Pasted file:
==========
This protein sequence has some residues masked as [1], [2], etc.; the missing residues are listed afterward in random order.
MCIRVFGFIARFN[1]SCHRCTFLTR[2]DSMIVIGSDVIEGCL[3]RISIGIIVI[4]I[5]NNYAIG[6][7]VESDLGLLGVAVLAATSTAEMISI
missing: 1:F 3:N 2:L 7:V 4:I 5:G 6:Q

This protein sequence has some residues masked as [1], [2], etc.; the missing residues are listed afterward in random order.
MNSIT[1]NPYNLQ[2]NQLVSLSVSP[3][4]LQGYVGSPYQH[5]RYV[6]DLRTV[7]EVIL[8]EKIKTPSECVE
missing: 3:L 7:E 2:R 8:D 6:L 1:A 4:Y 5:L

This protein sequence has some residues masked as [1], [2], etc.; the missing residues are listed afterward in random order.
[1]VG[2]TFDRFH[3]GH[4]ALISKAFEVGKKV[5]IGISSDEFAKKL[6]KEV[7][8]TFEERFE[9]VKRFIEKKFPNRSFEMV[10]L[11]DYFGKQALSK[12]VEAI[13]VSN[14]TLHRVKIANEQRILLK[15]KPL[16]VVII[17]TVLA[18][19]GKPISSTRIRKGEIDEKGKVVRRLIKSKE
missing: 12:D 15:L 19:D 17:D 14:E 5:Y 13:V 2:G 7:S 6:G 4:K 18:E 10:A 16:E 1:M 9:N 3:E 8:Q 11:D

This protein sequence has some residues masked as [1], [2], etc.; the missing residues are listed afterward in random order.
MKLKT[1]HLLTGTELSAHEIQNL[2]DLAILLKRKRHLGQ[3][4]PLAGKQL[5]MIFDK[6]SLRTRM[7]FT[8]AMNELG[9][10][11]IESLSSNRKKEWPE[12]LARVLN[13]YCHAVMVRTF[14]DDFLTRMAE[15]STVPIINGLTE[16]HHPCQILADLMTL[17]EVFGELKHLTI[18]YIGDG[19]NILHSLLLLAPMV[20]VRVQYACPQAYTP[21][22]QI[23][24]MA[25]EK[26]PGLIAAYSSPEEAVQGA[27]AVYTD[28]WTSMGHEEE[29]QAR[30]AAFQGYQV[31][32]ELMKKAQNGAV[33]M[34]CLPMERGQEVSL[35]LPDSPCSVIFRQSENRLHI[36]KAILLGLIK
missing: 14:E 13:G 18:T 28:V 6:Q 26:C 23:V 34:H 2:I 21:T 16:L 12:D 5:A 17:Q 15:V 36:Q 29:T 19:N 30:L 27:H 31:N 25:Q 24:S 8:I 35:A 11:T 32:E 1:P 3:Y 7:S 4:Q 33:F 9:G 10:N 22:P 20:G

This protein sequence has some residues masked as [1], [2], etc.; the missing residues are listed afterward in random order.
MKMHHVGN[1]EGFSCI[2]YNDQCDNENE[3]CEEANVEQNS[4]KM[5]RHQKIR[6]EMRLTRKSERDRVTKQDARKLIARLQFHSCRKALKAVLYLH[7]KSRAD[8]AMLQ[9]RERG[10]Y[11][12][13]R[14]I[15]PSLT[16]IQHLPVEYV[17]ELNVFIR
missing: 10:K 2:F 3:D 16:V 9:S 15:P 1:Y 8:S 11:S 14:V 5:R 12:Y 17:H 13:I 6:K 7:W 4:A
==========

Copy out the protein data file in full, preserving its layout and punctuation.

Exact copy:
This protein sequence has some residues masked as [1], [2], etc.; the missing residues are listed afterward in random order.
MCIRVFGFIARFN[1]SCHRCTFLTR[2]DSMIVIGSDVIEGCL[3]RISIGIIVI[4]I[5]NNYAIG[6][7]VESDLGLLGVAVLAATSTAEMISI
missing: 1:F 3:N 2:L 7:V 4:I 5:G 6:Q

This protein sequence has some residues masked as [1], [2], etc.; the missing residues are listed afterward in random order.
MNSIT[1]NPYNLQ[2]NQLVSLSVSP[3][4]LQGYVGSPYQH[5]RYV[6]DLRTV[7]EVIL[8]EKIKTPSECVE
missing: 3:L 7:E 2:R 8:D 6:L 1:A 4:Y 5:L

This protein sequence has some residues masked as [1], [2], etc.; the missing residues are listed afterward in random order.
[1]VG[2]TFDRFH[3]GH[4]ALISKAFEVGKKV[5]IGISSDEFAKKL[6]KEV[7][8]TFEERFE[9]VKRFIEKKFPNRSFEMV[10]L[11]DYFGKQALSK[12]VEAI[13]VSN[14]TLHRVKIANEQRILLK[15]KPL[16]VVII[17]TVLA[18][19]GKPISSTRIRKGEIDEKGKVVRRLIKSKE
missing: 12:D 15:L 19:D 17:D 14:E 5:Y 13:V 2:G 7:S 6:G 4:K 18:E 10:A 16:E 1:M 9:N 3:E 8:Q 11:D

This protein sequence has some residues masked as [1], [2], etc.; the missing residues are listed afterward in random order.
MKLKT[1]HLLTGTELSAHEIQNL[2]DLAILLKRKRHLGQ[3][4]PLAGKQL[5]MIFDK[6]SLRTRM[7]FT[8]AMNELG[9][10][11]IESLSSNRKKEWPE[12]LARVLN[13]YCHAVMVRTF[14]DDFLTRMAE[15]STVPIINGLTE[16]HHPCQILADLMTL[17]EVFGELKHLTI[18]YIGDG[19]NILHSLLLLAPMV[20]VRVQYACPQAYTP[21][22]QI[23][24]MA[25]EK[26]PGLIAAYSSPEEAVQGA[27]AVYTD[28]WTSMGHEEE[29]QAR[30]AAFQGYQV[31][32]ELMKKAQNGAV[33]M[34]CLPMERGQEVSL[35]LPDSPCSVIFRQSENRLHI[36]KAILLGLIK
missing: 14:E 13:G 18:T 28:V 6:Q 26:C 23:V 34:H 2:I 21:T 16:L 12:D 5:A 17:Q 15:V 36:Q 29:T 19:N 30:L 27:H 31:N 25:Q 24:S 8:I 35:A 11:T 32:E 1:P 3:Y 7:S 4:Q 33:F 9:G 10:N 22:P 20:G

This protein sequence has some residues masked as [1], [2], etc.; the missing residues are listed afterward in random order.
MKMHHVGN[1]EGFSCI[2]YNDQCDNENE[3]CEEANVEQNS[4]KM[5]RHQKIR[6]EMRLTRKSERDRVTKQDARKLIARLQFHSCRKALKAVLYLH[7]KSRAD[8]AMLQ[9]RERG[10]Y[11][12][13]R[14]I[15]PSLT[16]IQHLPVEYV[17]ELNVFIR
missing: 10:K 2:F 3:D 16:V 9:S 15:P 1:Y 8:S 11:S 14:V 5:R 12:Y 17:H 13:I 6:K 7:W 4:A